Yesterday, I began to set out how my proposed Financial Institutions (Reform) Bill would meet the need for a vibrant, reliable and robust banking system by adjusting bank directors’ and employees’ exposure to commercial risk.
That article described changes to bank directors’ liability and the treatment of bonuses. This article explains how losses would be made good and defines core capital.
3. Use of personal bonds and bonus pool to make good bank losses
3.1 Should a bank report losses over any period, these losses would be made good in the first instance by drawing from the bonus pool. This will further discourage excessive risk-taking: accumulated bonuses would be not just in line but first in line to cover any losses.
3.2 So, if a bank reports a loss equal to,say, 50% of the value of the bonus pool, then 50% of the bonus pool would be liquidated and transferred to the bank to cover those losses. Each beneficiary of the bonus pool would lose half his/her claims on it.
3.3 Should a bank report losses that exceed the value of the bonus pool, then the whole of the bonus pool would be forfeit to the bank to make good the losses. The difference remaining – the difference between the reported loss and the value of the bonus pool – would then be made good by drawing from the board members’ personal bonds. Should their bonds prove insufficient to meet the whole of the remaining loss, then all their bonds would be liquidated to offset that loss, and any subsequently remaining losses would be passed to shareholders.
That is, any losses in the first instance are to be borne by beneficiaries of the bonus pool; further losses are to be borne by board members and made good from their posted bonds. Any further losses are then to be borne by shareholders in the usual way. Finally, in the event of insolvency, directors are exposed without limit.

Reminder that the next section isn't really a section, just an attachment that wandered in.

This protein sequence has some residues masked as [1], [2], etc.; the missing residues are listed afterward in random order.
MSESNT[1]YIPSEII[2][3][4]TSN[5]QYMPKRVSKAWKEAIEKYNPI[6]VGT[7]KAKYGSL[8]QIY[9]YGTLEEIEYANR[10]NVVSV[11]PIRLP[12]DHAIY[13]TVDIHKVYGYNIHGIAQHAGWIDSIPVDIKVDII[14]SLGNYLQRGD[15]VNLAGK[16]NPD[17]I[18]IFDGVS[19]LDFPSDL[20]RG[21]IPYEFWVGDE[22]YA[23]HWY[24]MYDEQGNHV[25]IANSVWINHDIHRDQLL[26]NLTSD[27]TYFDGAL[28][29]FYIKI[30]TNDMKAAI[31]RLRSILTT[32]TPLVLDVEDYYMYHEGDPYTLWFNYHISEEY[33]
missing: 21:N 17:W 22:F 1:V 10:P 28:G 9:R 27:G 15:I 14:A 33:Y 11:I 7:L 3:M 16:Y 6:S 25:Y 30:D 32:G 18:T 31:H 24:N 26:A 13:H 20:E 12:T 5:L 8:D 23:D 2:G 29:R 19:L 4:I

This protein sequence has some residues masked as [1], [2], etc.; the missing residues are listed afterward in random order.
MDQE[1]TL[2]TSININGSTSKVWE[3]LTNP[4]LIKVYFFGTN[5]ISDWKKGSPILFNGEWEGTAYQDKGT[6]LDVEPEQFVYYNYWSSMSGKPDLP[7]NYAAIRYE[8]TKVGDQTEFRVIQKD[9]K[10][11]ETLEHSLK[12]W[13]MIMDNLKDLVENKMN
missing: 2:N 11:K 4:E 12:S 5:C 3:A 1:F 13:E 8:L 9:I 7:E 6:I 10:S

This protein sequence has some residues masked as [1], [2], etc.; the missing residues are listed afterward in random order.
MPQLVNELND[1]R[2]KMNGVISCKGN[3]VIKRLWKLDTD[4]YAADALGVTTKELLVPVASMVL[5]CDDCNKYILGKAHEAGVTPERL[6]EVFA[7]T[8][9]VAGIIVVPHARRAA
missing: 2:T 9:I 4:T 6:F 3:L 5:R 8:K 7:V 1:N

This means that we would have three different types of bank core capital, with the bonus pool being the most junior, the personal bonds being the second most junior, and equity capital being senior. The most junior capital absorbs any initial losses until that level of capital is wiped out, the second most junior capital absorbs any further losses until it is wiped out, and so forth.
The reason why the bonus pool is made most junior is to ensure that the primary risk-takers bear the first losses, thus giving them the strongest incentives not to take excessive risks, bearing in mind that they would not be subject to the personal liabilities to which board members are to be subjected.
3.4 In the event that board members’ personal bonds are forfeit to the bank, board members would be required to replenish their personal bonds within a specified short period.
4. Definition of core capital
The core capital of the bank would be the sum of the shareholder equity capital, the current value of the bonus pool and the current value of the personal bonds of the board members.
Tomorrow, I’ll indicate other provisions concerning accounting, solvency, receivership and so on, and release a reference page.